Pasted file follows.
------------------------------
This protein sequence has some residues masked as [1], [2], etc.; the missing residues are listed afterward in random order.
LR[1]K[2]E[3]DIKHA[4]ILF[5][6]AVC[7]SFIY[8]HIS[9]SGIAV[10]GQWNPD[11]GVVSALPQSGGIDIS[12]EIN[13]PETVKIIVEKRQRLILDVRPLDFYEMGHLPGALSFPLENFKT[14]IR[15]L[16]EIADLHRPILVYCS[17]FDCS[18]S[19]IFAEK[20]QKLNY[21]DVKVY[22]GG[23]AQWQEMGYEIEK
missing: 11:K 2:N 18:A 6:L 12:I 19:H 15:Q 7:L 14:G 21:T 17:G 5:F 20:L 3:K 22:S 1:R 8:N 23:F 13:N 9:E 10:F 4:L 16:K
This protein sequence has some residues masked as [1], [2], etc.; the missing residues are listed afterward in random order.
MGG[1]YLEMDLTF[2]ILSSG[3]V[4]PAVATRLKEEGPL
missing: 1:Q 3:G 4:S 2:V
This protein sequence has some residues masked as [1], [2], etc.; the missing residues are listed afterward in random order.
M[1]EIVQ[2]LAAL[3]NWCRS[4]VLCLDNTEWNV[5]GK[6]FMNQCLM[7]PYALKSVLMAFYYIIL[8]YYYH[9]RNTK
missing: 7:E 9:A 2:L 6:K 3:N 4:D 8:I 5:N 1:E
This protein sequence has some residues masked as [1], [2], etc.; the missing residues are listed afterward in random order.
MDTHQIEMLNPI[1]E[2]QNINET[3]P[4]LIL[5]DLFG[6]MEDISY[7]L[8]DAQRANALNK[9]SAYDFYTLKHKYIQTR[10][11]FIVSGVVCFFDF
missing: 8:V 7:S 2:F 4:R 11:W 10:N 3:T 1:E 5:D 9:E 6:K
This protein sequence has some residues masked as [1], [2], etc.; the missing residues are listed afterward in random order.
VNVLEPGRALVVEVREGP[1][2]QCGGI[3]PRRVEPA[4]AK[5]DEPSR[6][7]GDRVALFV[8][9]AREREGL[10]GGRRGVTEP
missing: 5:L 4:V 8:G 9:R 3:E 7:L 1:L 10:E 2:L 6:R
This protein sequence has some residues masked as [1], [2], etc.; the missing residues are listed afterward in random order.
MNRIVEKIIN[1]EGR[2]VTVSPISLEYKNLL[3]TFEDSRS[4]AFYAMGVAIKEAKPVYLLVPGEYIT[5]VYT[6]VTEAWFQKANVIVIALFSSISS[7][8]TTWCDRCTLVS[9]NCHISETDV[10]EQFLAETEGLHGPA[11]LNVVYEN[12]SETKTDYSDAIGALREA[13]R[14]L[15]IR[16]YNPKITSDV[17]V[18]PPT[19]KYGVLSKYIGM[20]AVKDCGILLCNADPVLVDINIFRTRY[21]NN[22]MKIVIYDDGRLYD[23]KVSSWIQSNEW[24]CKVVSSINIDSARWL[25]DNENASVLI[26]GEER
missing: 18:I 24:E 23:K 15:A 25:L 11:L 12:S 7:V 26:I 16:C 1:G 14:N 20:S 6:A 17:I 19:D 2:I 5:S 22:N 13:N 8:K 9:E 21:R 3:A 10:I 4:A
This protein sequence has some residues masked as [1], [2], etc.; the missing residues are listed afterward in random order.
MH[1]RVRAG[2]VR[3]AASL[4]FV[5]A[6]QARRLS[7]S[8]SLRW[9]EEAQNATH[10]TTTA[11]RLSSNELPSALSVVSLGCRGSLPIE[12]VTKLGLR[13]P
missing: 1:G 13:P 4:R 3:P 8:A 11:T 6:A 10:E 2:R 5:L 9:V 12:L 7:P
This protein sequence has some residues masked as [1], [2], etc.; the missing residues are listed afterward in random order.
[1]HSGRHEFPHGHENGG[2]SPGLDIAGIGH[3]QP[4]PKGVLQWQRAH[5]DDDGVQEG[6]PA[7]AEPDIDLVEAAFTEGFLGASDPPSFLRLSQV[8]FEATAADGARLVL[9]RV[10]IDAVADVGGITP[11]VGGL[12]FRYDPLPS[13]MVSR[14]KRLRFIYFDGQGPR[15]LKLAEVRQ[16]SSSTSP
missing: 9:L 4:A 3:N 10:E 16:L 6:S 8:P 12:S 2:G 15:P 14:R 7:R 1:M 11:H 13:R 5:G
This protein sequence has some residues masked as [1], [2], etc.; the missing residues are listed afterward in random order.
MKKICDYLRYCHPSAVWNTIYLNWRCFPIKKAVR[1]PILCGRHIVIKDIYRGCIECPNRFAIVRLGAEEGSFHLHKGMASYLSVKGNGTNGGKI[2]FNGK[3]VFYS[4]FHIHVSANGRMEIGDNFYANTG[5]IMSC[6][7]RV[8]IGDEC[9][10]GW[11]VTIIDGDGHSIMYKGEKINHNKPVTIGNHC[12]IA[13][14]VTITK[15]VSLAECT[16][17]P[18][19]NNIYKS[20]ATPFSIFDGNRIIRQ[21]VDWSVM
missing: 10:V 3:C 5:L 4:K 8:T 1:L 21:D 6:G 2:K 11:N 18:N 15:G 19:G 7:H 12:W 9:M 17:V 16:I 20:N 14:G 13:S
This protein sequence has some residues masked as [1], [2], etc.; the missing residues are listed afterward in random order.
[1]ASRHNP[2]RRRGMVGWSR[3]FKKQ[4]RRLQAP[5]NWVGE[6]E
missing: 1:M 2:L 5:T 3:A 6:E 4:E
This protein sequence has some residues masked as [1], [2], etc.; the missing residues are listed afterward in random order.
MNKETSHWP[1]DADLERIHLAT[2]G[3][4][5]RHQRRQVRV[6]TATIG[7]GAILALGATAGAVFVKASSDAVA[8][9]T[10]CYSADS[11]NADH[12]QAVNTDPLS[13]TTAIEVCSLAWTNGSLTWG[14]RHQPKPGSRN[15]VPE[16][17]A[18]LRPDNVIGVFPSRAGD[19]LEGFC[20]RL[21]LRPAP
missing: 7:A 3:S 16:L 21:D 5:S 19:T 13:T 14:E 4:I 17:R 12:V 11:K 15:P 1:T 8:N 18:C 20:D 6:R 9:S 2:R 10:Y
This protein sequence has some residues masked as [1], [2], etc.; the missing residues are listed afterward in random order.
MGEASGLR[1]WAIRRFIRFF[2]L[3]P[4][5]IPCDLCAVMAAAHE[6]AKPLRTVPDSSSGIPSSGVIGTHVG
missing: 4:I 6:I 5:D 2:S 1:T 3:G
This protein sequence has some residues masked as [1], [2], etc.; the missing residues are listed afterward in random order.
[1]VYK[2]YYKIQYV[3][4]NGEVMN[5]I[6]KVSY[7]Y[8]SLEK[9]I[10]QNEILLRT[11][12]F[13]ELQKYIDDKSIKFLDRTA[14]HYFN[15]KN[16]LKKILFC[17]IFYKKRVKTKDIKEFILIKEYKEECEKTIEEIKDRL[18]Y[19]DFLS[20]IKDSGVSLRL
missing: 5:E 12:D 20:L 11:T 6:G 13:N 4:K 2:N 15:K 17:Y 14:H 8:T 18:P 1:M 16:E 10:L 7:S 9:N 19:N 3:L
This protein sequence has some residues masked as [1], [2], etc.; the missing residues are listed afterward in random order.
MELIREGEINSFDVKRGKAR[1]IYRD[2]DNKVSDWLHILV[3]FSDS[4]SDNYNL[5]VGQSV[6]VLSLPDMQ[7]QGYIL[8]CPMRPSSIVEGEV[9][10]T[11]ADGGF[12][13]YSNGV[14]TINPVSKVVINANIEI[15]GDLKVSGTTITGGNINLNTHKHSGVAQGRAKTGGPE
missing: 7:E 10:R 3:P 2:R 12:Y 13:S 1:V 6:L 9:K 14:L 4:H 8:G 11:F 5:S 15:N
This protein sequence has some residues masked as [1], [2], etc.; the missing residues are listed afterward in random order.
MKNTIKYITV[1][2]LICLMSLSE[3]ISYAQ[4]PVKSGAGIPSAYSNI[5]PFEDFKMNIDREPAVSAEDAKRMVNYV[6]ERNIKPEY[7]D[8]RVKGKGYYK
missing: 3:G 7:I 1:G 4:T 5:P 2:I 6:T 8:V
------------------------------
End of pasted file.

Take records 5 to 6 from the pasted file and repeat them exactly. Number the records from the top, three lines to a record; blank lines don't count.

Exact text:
This protein sequence has some residues masked as [1], [2], etc.; the missing residues are listed afterward in random order.
VNVLEPGRALVVEVREGP[1][2]QCGGI[3]PRRVEPA[4]AK[5]DEPSR[6][7]GDRVALFV[8][9]AREREGL[10]GGRRGVTEP
missing: 5:L 4:V 8:G 9:R 3:E 7:L 1:L 10:E 2:L 6:R
This protein sequence has some residues masked as [1], [2], etc.; the missing residues are listed afterward in random order.
MNRIVEKIIN[1]EGR[2]VTVSPISLEYKNLL[3]TFEDSRS[4]AFYAMGVAIKEAKPVYLLVPGEYIT[5]VYT[6]VTEAWFQKANVIVIALFSSISS[7][8]TTWCDRCTLVS[9]NCHISETDV[10]EQFLAETEGLHGPA[11]LNVVYEN[12]SETKTDYSDAIGALREA[13]R[14]L[15]IR[16]YNPKITSDV[17]V[18]PPT[19]KYGVLSKYIGM[20]AVKDCGILLCNADPVLVDINIFRTRY[21]NN[22]MKIVIYDDGRLYD[23]KVSSWIQSNEW[24]CKVVSSINIDSARWL[25]DNENASVLI[26]GEER
missing: 18:I 24:E 23:K 15:A 25:L 11:L 12:S 7:V 26:I 16:C 1:G 14:N 20:S 6:A 17:I 19:D 2:I 5:S 22:N 13:N 8:K 9:E 21:R 3:A 10:I 4:A